The campaign for the 2020 Democratic presidential nomination is radically unsettled because the party’s primary voters are in a deeply uncertain mood. They try on candidates, find them wanting, and move on to someone else.
Further confusing the contest is the success of two candidates, former Vice President Joe Biden and Sen. Bernie Sanders, I-Vt., in maintaining bases of support large enough to block the way of other contenders.
The loyalty of Biden’s enthusiasts among older voters, particularly African Americans and more moderate whites, has made it very difficult for Sens. Amy Klobuchar, D-Minn., Cory Booker, D-N.J., and Kamala Harris, D-Calif., among others, to break through. Both the Booker and Harris campaigns seem in jeopardy.
And to have any chance, the latest entrants, former New York City mayor Michael Bloomberg and former Massachusetts governor Deval Patrick, need Biden’s candidacy to collapse. Given the remarkable stability of Biden’s support after an initial drop in the summer, this opening may never come.
In the meantime, Sanders’ loyalists on the party’s left have prevented Sen. Elizabeth Warren, D-Mass., from consolidating the party’s progressive wing.
As a result, the roughly 40% of the party that supports either Biden or Sanders is, for the moment, largely out of the reach of other contenders. The remaining 60% floats around in search of an alternative.
This dynamic has led to the latest twists in the campaign: Warren, after soaring to the top of the pack, has fallen back, and South Bend Mayor Pete Buttigieg has emerged as a major figure in the contest.
The findings of two recent Quinnipiac Polls underscored the volatility of the contest among those voters not committed to either Biden or Sanders. In an October poll, Warren led the field with 28%, with Biden at 21%, Sanders at 15% and Buttigieg at 10%. The latest survey showed Biden back on top with 24%, Buttigieg at 16%, Warren at 14% and Sanders at 13%.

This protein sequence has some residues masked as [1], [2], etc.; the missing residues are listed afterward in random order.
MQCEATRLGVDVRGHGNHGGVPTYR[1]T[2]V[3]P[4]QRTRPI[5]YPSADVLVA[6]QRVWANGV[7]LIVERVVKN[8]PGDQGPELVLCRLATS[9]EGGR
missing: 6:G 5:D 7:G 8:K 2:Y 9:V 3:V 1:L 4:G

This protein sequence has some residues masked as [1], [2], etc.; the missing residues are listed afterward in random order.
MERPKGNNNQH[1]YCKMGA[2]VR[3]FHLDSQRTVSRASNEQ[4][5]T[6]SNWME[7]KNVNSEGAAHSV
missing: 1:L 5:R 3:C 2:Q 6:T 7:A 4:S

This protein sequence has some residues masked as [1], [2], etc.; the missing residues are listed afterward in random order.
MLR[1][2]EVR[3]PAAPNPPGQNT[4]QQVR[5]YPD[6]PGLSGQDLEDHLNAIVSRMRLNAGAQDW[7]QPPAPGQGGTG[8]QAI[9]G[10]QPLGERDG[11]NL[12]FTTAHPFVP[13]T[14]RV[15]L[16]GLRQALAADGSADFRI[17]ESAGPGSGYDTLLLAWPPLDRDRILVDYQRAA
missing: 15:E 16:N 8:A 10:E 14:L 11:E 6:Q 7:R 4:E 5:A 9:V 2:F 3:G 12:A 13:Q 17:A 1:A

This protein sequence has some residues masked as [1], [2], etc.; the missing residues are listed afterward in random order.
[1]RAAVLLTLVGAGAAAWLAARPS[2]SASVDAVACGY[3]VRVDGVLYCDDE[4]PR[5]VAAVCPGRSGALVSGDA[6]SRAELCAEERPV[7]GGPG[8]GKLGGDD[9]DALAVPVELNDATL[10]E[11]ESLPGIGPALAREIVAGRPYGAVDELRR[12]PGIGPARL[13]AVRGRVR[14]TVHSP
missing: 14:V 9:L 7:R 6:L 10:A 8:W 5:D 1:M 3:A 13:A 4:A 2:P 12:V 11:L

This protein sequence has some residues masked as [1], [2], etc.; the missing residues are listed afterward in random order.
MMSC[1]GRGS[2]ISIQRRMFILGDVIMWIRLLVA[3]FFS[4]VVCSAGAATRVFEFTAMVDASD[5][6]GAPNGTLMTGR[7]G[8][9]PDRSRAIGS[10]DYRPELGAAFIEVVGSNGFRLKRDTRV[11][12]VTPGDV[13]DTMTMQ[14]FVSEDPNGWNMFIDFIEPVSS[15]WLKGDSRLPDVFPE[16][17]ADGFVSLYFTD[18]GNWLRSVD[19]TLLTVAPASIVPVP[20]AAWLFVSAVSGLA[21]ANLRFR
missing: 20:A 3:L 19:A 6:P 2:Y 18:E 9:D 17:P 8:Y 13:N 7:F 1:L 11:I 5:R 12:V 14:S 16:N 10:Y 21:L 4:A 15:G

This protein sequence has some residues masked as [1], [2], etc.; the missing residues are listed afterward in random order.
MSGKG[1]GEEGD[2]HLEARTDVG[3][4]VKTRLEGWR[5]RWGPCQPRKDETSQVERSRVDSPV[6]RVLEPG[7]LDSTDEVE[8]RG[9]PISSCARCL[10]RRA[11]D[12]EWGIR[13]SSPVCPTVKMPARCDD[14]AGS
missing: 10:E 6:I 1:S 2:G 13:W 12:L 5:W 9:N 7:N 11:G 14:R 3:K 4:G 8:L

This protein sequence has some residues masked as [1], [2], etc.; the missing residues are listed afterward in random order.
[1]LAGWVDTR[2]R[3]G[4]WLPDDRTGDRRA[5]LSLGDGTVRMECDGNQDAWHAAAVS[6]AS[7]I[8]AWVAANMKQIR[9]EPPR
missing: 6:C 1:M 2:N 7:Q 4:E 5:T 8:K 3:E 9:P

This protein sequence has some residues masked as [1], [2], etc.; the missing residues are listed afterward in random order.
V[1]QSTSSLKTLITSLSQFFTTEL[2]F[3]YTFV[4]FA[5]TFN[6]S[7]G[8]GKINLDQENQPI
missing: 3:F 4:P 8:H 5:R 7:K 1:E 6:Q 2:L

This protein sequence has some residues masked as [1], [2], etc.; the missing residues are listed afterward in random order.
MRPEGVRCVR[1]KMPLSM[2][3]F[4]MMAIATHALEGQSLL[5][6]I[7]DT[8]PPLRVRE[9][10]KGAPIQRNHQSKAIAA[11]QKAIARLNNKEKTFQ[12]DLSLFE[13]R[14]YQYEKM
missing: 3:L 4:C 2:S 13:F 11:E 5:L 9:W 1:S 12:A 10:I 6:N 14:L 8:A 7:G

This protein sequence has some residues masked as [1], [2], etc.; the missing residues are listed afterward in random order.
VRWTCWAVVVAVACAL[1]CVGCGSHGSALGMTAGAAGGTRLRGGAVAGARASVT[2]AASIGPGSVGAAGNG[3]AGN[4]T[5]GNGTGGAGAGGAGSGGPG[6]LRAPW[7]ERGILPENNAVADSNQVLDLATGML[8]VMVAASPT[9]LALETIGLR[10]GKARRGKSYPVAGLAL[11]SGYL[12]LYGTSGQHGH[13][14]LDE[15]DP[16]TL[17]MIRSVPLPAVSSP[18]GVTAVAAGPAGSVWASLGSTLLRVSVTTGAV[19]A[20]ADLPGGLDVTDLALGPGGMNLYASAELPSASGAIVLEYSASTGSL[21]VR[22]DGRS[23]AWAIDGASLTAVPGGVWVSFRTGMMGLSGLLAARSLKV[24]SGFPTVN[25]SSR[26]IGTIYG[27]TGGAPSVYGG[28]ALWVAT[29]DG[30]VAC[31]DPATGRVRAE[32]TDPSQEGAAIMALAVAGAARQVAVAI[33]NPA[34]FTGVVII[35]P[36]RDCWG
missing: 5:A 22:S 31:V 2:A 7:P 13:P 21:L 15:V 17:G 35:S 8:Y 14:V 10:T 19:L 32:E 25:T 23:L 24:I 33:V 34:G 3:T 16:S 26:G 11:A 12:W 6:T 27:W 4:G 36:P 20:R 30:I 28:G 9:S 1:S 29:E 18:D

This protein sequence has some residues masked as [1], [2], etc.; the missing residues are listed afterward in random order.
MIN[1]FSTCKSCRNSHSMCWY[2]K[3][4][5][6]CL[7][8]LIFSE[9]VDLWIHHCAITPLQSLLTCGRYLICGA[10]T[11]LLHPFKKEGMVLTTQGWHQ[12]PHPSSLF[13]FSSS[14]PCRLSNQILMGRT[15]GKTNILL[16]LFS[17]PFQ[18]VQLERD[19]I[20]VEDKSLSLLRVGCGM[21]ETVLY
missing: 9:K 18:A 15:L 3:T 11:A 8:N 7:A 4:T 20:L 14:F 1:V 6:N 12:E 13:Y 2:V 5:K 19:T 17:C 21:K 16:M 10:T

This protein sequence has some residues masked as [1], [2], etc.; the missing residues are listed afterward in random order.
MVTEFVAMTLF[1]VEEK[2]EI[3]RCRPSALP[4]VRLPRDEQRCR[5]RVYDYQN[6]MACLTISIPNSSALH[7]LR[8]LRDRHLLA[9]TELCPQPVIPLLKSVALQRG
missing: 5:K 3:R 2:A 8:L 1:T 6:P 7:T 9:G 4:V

The relative stability of the Biden and Sanders numbers pointed to another key finding in the November survey: Overall, only 33% of the Democrats surveyed said they had made up their minds. But 43% of Biden supporters and 49% of Sanders supporters expressed this degree of certainty; by contrast, only 29% of Warren backers and 25% of Buttigieg’s said they had made up their minds.
The survey did contain two pieces of good news for Warren, signs of her residual strength. She still ranks first as the candidate with the best policy ideas. And she was by far the leading second choice, picked as the alternative by 35% of Sanders’ supporters, 43% of Buttigieg’s and 19% of Biden’s.
This could provide the basis for a comeback. But the news for now is of how a candidate who seemed briefly on the verge of dominating the contest was pulled down by the sustained attacks of her opponents, wonks and pundits.
The proximate cause of her decline was her struggle over a single-payer health plan. She endorsed it after showing an initial reluctance. Then she detailed a plan for how she would pay for it, to mixed reviews. Then she pulled back by saying she wouldn’t introduce a “Medicare for All” plan until her third year in office.
But the fact that Warren appears, for now at least, to have shed so much support so quickly is a measure of the unstable terrain in which candidates other than Biden and Sanders are trying to root their candidacies.
It will now be Buttigieg’s turn to try to transform a surge of positive feeling into enduring support. He has, polls suggest, begun to break through with one group that had eluded him: whites without college degrees. But he is still being virtually shut out among African Americans, the most loyal component of the Democratic coalition.
Whatever they disagree on, Democratic primary voters are united by their passion to defeat Donald Trump. The indecision in their ranks reflects their difficulty in deciding who among their current choices can get that job done.
E.J. Dionne is a Washington Post columnist. Reach him at firstname.lastname@example.org.